The California High Speed Rail Authority have recently posted aerial shots of the various construction sites that are well underway in the California Central Valley, primarily around Fresno. They tend to post updates on their official Flickr account once or twice a month, but most are taken at ground level. Since the Google Earth satellite images are unfortunately over 2-year old at this point, these new photos, taken last week, provide a unique vantage point. Seeing the action from above, you can really understand the scale of the various bridges, and make sense of how they fit in.
What do you call 30,000 homes being developed outside a city boundary on farmland?
This is what Norm Allinder, Madera County planning director thinks, according to a new article from the Fresno Bee:
“This doesn’t perpetuate the legacy
of sprawl,” he said. “Gunner Ranch is contiguous; it’s a logical
expansion for urban development.”
The yellow star is the area he is talking about, in relation to the clearly identifiable City of Fresno.
And this is what they’re planning there:
Principal owner Tim Jones’ vision for his nearly 6,600-home
development a few miles north of Woodward Park is a subdivision with six
separate themed districts. Riverstone will compete for home buyers with
southeast Fresno, northwest Fresno, southeast Clovis and a new
community planned south and east of Clovis North High School.
Is 2016 finally the year for High Speed Rail (HSR) in California? Construction has been underway on the boring part for over a year now – relocation of utilities, and demolishing of abandoned buildings. However, for most people, that type of invisible work doesn’t count. It’s hard to tell if a hole being dug in a street is for HSR or one of 200 other possible reasons, after all.
We want to see real construction – that means bridges, tracks, tunnels, etc.
And so a couple of weekends ago, I decided to tour the High Speed Rail construction sites in Fresno to take a close up look at the real progress. I’ve done this tour before, for about three years now, and each time came up with a big pile of nothing. Was the January 2016 edition any better?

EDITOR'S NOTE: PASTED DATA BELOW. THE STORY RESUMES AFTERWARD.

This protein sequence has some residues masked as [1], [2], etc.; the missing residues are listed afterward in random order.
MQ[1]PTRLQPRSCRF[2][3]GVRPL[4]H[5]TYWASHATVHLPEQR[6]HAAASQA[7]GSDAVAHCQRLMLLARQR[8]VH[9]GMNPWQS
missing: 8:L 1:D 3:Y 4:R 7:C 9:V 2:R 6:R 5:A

This weekend, public transit service begins for the first time connecting Fresno to Yosemite. Aside from serving a tourist purpose, the system also will operate as an important commuter and community connection. Thanks to the anonymous comment letting me know the schedule was up!
Stops will be at:
- Fresno Greyhound
- Fresno Amtrak
- Fresno Airport
- Fresno State
- Outside Kaiser Permanente Hospital (near River Park)
- Madera, Highway 145 Park and Ride
- Coarsegold Market
- Oakhurst Best Western
- Tenaya Lodge
- Wawona Hotel
- Yosemite Valley (three stops)
YARTS has developed an extensive long-distance bus network to serve Yosemite.
The first bus leaves the Fresno airport bright and early at 4am, with the next four trips starting at the Greyhound station at 7:52am, 9:10am, 12:10pm and 2:10pm. A final commuter run leaves Fresno at 5:45pm and goes only as far as Oakhurst.
I thought I was well versed in the myriad reasons people pull from their hat to oppose an expansion of transit. Thanks to a very helpful link provided by a comment in my recent post about a new bus service linking Fresno and Yosemite, I see I was wrong; there is much to learn about transit opposition. It really is fascinating how deep people will go to find a way to oppose even the most rudimentary improvement to transit(5 round trips a day).
The comment linked to a well written article in the Sierra Star about the new bus service. As a newspaper based in Oakhurst, they are by far the authority on happenings in the area, and were able to go into much greater detail than the Fresno-based news outlets on the new service. Part of that coverage included a history of opposition.
There’s something almost sinister about the way a developer gushes about the natural landscapes, beautiful views, and rolling hills he is about to bulldoze to build cookie-cutter tract homes.
The Madera County Planning Commission approved the tentative map for the first phase of the project two and a half weeks ago. Now, the builder is working on detailed plans which will bring more than 850 homes to what Bob McCaffrey, the company’s chief executive officer, calls “the most romantic piece of land” he’s ever seen.